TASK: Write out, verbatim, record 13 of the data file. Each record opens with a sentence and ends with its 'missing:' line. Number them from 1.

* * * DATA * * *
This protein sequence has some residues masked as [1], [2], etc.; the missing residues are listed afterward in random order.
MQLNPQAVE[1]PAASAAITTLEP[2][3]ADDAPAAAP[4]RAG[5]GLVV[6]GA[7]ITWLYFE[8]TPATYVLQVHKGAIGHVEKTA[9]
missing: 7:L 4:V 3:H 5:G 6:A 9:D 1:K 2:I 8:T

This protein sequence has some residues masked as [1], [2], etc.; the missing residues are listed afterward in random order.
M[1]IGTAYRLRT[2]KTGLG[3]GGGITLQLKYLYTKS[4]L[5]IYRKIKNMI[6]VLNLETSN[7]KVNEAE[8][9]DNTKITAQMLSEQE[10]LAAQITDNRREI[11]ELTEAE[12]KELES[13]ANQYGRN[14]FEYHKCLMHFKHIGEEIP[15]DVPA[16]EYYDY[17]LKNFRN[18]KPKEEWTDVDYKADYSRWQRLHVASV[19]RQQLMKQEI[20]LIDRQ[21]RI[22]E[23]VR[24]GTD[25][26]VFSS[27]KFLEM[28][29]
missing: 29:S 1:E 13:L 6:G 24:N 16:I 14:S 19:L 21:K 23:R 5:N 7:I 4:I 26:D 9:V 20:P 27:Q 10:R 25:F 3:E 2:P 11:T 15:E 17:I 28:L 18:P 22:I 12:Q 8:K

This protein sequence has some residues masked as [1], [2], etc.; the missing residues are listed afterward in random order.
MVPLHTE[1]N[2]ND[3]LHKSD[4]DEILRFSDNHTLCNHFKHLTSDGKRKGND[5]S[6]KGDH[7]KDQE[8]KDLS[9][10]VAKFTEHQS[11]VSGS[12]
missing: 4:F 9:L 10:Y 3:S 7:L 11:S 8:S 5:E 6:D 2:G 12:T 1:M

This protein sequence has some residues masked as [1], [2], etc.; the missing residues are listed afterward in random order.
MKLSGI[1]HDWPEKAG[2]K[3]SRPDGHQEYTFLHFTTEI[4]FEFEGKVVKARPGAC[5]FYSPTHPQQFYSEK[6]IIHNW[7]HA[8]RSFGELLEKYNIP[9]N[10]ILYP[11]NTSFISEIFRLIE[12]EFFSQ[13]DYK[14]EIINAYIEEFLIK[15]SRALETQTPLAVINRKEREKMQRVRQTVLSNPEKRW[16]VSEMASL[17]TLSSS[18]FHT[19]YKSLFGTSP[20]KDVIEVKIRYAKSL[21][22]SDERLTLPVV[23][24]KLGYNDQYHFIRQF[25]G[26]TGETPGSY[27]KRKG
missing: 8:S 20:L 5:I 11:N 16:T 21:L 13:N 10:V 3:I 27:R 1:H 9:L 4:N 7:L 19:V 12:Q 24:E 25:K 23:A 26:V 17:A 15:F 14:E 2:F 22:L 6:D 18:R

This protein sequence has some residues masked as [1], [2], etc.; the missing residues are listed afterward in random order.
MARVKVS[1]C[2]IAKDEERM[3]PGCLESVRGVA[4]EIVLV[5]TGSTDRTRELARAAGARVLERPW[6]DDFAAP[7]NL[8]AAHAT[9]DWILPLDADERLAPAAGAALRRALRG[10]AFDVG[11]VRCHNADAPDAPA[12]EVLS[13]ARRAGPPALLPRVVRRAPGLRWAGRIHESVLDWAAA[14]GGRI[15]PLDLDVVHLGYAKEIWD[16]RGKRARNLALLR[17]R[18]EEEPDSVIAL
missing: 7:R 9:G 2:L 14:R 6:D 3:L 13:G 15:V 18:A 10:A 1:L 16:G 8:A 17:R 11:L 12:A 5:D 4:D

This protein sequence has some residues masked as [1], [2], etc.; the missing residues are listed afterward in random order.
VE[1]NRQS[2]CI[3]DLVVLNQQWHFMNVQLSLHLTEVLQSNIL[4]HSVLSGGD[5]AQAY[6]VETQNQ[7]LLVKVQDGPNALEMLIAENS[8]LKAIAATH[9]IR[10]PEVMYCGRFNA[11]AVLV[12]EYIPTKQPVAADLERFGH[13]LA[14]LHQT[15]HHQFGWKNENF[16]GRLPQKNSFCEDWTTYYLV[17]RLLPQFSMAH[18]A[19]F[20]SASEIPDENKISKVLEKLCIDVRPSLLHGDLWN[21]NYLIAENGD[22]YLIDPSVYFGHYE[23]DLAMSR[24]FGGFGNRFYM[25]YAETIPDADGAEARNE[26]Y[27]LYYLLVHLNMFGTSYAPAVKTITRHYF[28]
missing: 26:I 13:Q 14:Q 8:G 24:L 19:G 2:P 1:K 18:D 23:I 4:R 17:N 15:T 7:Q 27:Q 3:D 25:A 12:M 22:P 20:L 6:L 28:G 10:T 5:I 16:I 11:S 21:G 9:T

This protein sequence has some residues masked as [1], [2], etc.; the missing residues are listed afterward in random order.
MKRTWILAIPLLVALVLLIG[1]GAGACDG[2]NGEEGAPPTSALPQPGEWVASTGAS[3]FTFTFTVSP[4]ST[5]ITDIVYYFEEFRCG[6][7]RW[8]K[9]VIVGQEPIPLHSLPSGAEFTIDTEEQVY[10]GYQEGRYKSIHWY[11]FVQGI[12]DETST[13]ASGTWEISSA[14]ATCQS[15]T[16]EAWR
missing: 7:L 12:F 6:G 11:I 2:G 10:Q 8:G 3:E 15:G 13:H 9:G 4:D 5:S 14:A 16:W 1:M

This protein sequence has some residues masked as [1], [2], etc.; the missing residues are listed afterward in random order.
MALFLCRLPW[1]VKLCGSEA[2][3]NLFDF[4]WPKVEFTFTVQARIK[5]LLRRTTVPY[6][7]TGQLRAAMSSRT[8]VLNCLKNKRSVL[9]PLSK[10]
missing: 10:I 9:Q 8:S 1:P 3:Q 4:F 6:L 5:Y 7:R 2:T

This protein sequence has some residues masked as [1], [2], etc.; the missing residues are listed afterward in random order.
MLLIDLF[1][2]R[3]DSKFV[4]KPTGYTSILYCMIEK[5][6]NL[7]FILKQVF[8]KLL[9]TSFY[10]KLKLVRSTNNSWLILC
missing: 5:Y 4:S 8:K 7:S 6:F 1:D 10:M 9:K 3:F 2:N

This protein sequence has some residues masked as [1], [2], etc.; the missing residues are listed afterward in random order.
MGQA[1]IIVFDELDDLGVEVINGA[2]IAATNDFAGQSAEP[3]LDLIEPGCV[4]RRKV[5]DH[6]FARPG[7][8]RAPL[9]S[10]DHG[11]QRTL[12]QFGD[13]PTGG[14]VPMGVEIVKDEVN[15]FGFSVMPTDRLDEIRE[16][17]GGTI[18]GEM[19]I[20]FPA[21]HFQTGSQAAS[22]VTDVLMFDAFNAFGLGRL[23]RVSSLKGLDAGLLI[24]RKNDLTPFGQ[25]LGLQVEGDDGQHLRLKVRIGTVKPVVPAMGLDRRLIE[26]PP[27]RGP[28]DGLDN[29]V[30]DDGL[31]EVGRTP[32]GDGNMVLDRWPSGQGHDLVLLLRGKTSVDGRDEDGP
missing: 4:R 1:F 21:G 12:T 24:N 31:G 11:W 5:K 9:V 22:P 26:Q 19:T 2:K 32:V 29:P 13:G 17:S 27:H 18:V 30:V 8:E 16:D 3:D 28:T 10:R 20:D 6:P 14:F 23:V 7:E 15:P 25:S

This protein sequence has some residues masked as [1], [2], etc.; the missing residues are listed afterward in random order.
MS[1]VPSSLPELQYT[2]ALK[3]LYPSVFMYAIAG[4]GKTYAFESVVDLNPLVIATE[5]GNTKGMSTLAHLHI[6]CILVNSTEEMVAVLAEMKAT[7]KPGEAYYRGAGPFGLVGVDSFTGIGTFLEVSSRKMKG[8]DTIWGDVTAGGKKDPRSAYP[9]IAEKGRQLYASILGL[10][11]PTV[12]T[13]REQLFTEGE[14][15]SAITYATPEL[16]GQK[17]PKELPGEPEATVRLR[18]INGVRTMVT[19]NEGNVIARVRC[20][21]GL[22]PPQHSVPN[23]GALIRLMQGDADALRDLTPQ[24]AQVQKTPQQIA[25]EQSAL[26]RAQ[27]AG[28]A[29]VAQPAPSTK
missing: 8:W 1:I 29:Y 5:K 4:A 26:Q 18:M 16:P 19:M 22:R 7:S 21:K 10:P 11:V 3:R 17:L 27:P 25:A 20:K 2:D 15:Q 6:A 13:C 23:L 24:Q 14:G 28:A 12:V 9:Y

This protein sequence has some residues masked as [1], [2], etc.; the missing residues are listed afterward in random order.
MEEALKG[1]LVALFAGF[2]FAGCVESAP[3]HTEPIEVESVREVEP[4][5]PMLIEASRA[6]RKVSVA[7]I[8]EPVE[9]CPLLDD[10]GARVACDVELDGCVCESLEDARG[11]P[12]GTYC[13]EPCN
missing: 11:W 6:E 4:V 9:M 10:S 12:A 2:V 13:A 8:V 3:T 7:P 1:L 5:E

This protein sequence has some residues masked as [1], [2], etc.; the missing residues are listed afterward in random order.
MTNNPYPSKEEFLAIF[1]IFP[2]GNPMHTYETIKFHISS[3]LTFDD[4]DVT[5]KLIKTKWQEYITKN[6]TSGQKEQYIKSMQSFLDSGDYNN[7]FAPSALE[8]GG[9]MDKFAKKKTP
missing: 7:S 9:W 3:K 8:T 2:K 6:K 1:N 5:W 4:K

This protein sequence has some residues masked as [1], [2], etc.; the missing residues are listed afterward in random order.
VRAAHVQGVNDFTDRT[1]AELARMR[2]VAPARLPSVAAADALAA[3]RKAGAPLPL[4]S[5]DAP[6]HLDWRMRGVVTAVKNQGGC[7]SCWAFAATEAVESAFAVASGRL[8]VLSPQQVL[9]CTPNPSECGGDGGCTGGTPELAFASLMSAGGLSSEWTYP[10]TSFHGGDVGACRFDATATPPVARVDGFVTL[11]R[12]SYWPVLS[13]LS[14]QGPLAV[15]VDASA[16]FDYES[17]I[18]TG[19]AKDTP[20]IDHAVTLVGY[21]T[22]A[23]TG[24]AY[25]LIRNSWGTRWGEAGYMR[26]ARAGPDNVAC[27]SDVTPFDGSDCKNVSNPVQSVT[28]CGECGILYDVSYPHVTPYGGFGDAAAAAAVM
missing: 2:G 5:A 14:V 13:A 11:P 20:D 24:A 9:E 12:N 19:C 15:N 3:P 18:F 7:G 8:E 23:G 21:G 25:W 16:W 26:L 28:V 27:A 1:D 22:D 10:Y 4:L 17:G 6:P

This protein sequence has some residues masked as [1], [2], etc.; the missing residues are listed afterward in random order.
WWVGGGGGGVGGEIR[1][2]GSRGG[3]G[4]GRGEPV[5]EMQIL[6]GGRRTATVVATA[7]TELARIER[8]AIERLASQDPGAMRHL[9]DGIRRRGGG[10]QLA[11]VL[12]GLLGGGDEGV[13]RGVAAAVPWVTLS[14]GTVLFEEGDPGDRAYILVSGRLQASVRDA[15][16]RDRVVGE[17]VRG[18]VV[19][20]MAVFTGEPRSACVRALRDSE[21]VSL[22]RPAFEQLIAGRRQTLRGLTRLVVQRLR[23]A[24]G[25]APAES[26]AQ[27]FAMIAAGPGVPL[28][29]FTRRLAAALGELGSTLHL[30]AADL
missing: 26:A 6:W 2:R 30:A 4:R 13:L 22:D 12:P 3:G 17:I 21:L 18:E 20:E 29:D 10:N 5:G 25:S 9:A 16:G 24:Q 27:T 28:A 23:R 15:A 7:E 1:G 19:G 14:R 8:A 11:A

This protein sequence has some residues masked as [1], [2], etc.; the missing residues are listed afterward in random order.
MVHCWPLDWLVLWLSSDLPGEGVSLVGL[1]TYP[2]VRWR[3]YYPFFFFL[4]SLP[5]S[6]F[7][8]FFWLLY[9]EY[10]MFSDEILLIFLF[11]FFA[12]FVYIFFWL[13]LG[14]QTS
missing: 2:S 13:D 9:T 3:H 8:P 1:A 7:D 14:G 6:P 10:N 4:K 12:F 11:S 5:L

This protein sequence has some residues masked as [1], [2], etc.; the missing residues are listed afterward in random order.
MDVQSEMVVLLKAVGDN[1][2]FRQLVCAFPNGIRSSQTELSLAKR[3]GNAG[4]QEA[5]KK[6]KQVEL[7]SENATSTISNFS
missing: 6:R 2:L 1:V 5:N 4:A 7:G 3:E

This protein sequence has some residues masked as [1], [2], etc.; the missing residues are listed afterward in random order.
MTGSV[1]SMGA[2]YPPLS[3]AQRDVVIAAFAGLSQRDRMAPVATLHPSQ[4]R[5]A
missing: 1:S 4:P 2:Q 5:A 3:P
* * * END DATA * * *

This protein sequence has some residues masked as [1], [2], etc.; the missing residues are listed afterward in random order.
MTNNPYPSKEEFLAIF[1]IFP[2]GNPMHTYETIKFHISS[3]LTFDD[4]DVT[5]KLIKTKWQEYITKN[6]TSGQKEQYIKSMQSFLDSGDYNN[7]FAPSALE[8]GG[9]MDKFAKKKTP
missing: 7:S 9:W 3:K 8:T 2:K 6:K 1:N 5:W 4:K